Are you Salesman or Consultant? Attached to these two descriptions are deeper meanings on a way of doing business that you are probably familiar with. Let’s take a look at the assumed agenda of each of the two contrasting roles.
Salesman: Wants to move product, may exaggerate product specifications or hide negative information regarding the product to increase sales. Information received from the salesman is not regarded as reliable or ‘expert’ information.
Consultant: Is highly ethical and interested in the best interests of those engaged in business and is an expert in their area of operation. A consultant provides expert advice that is typically regarded as fact.
A common misconception is that the revenue structure of each individual should speak volumes about how a customer perceives you. People might assume that if you are selling certain goods or services (typically one that you are not providing yourself) then you are a salesman. Likewise, they assume that if you are selling services that you provide yourself, then you are a consultant. Neither of these things is true.
Relationships hold sway
In reality, the two titles are more a description of the actual relationship that exists between the person selling and the person buying. At your first engagement with a business and possibly for many engagements after, you are seen as a salesman to some degree. You are often trying to sell them some goods or services and your advice needs to be verified somehow externally. Their initial level of trust will help decide what level of engagement with the business you start at, but this can certainly move in either direction over time.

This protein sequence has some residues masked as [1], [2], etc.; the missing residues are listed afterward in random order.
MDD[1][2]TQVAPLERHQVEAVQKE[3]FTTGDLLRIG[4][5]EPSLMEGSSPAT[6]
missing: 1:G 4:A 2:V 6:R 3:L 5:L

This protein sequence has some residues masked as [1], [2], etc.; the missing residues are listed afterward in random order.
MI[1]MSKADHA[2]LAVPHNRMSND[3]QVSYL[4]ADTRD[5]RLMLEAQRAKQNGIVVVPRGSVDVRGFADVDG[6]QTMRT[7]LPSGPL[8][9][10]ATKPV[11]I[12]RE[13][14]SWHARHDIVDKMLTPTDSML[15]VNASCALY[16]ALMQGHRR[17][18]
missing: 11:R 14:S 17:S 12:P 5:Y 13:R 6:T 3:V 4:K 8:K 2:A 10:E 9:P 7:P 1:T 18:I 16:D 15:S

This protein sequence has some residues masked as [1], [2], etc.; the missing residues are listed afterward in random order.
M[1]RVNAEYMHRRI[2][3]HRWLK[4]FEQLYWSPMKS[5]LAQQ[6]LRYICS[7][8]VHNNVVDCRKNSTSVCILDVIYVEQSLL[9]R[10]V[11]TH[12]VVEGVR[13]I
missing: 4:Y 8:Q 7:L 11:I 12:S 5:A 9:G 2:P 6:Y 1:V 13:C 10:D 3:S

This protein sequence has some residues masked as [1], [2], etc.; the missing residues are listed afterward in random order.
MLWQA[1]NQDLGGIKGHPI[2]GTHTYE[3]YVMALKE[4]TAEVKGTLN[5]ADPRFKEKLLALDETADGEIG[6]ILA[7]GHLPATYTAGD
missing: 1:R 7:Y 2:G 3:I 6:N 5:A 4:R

Quality and value delivery matters
Clearly, doing poor work or selling poor quality products to a client will firmly push you into the ‘salesman’ category. Conversely, high-quality work and providing the best products to fulfil client needs pushes you towards the ‘consultant’ title. Furthermore, thoughtfully declining work or sales that you are not able to perform in the best interests of the client will increase the trust level of the relationship, making them view you more as a consultant.
There are many people out there with the title salesman printed on their business cards who are actually consultants. There are also people out there with the term consultant on their business card who are actually salesmen. It also doesn’t matter whether you are selling goods and services, are vendor neutral, or are selling only one product that you passionately believe in.
So, where do you fit in?
A good way to know where you fit into the spectrum of Salesman to Consultant with a particular client is to observe the way they engage you. A client asking you at any point “what do you think?” is an indication that they are asking you for advice on an issue. Giving them honest advice and accurate information is the only way you can keep having them ask this question. This is what makes you a consultant to them. Rapid-fire, direct and specific functional questions tend to indicate a lower trust level, meaning the client may view you more as somebody looking to take their money (i.e. a Salesman).
There’s a number of other ways to analyse the situation, but it’s a good idea to make a point of assessing your own relationship with your clients and asking yourself how they really perceive you.From here we are in a stronger position to grow and develop our business as a consultant, as all good salesmen should also be consultants at heart.
If you’re a consultant then take a look at HirePulse, the service directory for consultants, freelancers, contractors, and other service providers. For more great reading take a look at 4 Tips On How To Manage Multiple Freelance Jobs Without Going Crazy.